Before DVDs existed and brought us the director commentary track, this group of men and women were providing an alternative audio track to movies that perhaps didn’t even deserve to have a primary audio track — or to even exist. But, then again, if these B-movies, C-movies, and Z-movies had not existed, a pop cultural phenomenon wouldn’t either.

Mystery Science Theatre 3000 (or MST3K to its fans) gave voice to how audiences were already engaging with films that, on some level, were fundamentally flawed. Perhaps the special effects were bad. Or the acting. Or the directing. Or the sound editing. Or the cinematography. Or the script. Or the editing. Or, perhaps all of them, in those movies whose existence alone are causes for wonderment. For many people, they are the movies they would not watch, or, if they did, they would mercilessly take them apart, pointing out all their flaws and wondering why they had justed wasted their time.

But when Joel, or later Mike, and his bots, Crow T. Robot and Tom Servo, interjected into the film with their witty quips, they gave voice to observations we were making but perhaps didn’t know how to say. For 10 (plus) seasons, the boys were hounded by a Forrester and a cadre of supporting characters; trapped in the “Satellite of Love”, our three main characters were forced by a Forrester to watch a horrible movie. In ostensibly a scifi narrative, the interaction between Joel/Mike, the bots and their captors served mainly to frame and react to the horrible film of the week, termed “the experiment”. How the boys survived the experiment was to crack jokes.

While perhaps some fans cared primarily for the framing material — and of course all fans cared for the characters — it was how the boys reacted to the movies that was the main reason for watching the show. And it proved a very powerful reason: even with pop cultural references that can feel dated, the show continues to find young audiences. And after a decade of being off the air, the men, and women, who made the show continue to provide tremendous comedy experiences with some of the worst, and best, that has ever come out of the world of movie-making.

Mike Nelson, Kevin Murphy and Bill Corbett, who would be the boys when the series ended, went on to create RiffTrax. Part of their output is to provide their riffing on a movie, including current Hollywood hits, as an audio track that you can download and sync to the movie. Joel Hodgson, Trace Beaulieu, J. Elvis Weinstein, Frank Conniff, and Mary Jo Pehl (the first three being the boys when the series began) have been working together to produce Cinematic Titanic. Their products include putting out DVDs of the same types of films that were riffed on MST3K.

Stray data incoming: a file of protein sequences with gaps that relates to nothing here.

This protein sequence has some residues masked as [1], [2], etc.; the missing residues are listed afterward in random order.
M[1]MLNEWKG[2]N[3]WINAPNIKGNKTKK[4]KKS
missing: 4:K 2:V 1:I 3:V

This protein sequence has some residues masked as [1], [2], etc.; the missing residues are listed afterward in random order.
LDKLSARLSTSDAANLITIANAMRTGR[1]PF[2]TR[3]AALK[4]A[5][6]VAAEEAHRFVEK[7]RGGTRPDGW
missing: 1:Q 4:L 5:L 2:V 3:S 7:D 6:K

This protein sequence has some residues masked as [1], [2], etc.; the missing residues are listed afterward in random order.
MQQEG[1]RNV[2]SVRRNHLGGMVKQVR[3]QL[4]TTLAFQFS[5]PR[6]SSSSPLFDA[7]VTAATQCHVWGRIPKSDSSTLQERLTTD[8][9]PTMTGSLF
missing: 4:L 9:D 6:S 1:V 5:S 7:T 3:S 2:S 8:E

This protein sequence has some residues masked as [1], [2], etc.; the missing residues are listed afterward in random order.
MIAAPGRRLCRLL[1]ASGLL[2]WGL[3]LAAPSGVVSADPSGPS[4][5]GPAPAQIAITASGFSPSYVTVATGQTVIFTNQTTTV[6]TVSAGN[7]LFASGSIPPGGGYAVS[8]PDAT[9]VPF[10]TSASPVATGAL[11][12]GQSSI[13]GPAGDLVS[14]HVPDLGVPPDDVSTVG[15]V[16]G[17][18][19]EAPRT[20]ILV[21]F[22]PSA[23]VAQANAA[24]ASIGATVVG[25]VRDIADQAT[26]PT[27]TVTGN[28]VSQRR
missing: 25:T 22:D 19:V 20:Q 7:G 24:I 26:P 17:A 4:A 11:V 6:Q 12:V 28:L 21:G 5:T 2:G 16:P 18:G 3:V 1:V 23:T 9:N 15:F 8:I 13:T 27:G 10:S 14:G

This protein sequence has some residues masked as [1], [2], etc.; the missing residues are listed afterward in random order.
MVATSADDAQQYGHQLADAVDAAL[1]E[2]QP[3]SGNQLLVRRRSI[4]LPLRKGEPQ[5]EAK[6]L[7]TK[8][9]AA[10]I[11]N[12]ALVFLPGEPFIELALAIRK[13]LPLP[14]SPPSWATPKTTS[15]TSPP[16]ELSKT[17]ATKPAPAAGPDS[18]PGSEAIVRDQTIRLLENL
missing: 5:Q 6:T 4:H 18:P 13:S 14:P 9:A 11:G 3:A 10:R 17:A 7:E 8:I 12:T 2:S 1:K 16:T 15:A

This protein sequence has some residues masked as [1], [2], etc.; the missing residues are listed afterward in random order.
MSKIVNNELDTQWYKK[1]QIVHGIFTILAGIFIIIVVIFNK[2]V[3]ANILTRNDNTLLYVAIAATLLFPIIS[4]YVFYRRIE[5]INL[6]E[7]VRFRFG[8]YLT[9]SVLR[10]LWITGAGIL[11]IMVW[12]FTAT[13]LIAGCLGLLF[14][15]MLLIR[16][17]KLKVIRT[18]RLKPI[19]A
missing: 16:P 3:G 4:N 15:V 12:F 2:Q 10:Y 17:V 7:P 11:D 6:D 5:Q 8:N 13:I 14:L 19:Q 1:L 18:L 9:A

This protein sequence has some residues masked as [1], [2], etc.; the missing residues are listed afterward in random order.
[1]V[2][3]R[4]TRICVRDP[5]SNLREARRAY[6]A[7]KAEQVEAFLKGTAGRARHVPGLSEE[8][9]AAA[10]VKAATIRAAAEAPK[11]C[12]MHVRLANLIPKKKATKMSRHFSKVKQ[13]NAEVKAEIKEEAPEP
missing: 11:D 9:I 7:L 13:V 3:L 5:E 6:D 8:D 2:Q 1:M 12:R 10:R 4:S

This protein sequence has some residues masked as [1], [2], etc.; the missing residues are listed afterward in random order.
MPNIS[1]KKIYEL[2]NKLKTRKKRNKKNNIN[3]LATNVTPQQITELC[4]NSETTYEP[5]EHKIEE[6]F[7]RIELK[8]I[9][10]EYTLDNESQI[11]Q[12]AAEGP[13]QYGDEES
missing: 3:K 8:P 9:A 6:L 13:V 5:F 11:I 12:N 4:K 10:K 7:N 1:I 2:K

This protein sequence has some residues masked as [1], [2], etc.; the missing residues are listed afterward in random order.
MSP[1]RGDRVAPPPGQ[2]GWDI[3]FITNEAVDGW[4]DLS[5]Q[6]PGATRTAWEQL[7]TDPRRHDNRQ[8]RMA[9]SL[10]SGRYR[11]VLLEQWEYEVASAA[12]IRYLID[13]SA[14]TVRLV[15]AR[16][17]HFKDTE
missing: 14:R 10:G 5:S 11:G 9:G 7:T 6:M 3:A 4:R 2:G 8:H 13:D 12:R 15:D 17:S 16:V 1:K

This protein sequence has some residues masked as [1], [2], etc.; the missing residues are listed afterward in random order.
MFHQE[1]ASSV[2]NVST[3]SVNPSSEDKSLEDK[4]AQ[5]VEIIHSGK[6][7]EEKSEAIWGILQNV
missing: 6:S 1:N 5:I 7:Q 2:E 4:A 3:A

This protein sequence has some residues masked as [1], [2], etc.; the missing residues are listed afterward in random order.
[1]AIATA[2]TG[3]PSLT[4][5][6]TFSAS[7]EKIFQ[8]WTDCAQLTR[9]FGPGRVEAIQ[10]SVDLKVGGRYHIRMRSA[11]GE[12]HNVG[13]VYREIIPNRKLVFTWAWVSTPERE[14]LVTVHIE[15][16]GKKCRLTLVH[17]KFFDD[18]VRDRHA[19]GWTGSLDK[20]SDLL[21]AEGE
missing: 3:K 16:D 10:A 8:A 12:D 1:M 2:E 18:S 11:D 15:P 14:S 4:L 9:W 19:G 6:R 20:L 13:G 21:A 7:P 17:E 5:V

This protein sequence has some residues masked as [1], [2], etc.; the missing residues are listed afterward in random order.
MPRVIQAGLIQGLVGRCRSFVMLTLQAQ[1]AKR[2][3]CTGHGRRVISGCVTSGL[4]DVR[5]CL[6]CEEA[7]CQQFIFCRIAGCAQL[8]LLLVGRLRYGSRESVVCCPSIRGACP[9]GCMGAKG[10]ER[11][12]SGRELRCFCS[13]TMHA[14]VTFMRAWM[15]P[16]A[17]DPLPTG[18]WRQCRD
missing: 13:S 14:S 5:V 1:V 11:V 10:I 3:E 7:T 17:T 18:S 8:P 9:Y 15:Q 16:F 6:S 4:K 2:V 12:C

However, another part of Cinematic Titanic’s output are the live productions, such as the one I attended last night at the Pabst Theatre in Milwaukee, Wisconsin.

The following image wasn’t from last night’s performance, where they riffed on the 1975 “horror” film Rattlers. But this image, provided by, shows the basic layout of these live shows. All five actors appear live on stage and perform, off their scripts, the quips and observations as the movie runs.

I first started watching MST3K when I went to college, and finally got cable. The SciFi Channel was my media mecca in those days. While I didn’t get all the jokes (I still don’t, but I’ve gotten better), I became hooked. For awhile, without access to reruns on cable or DVD, I lost touch my the “Mistie” in me. Then my boyfriend, a huge Mistie, reignited my love for the series when we found episode after episode to watch online and wile away the hours in Denmark (you can find many episodes via Google Video and YouTube). Watching an MST3K with pizza became something of a Friday night special for us.

Last night, watching Cinematic Titanic and the original cast of the series riff on a truly horrible movie, being surrounded by hundreds of Misties — well, it didn’t matter if our laughter drowned out the movie, or even one of the actor’s quips. There is something magical about having so many fans together in such close proximity to their objects of affection, and all sharing in those perfect moments of meaning-making. It was like being with the Star Wars fans, anticipating the opening fanfare that would precede Star Wars Episode I: The Phantom Menace — only without the deflating of those positive expectations as the event progresses. It was even better than being with my family, devout Green Bay Packers fans, when the Packers won their latest Super Bowl: that game was full of tension and drama and the great potential for heartbreak.

Last night there was no let down from the high of positive emotions. There was no real potential for heartbreak. There was just sustained connecting — actor connecting to actor, actor connecting to audience, fan connecting to fan. It was a celebration of humor and fandom where each moment fed into the next to somehow make things funnier and funnier. And in a week in Wisconsin where friends, family members, and perfect strangers were yelling at each other over politics and a state budget, it was a night of positive emotions that the audience needed.

Perhaps that is why the connecting between everyone was so strong. That despite our differences — and some anti-Scott Walker (governor of Wisconsin) jokes did arouse boos from several in the audience — we all shared a profound love for these actors, their comedy, and what they have brought into our lives. Last night, our fandom trumped our politics and ideologies. And all that was left was our laughter.

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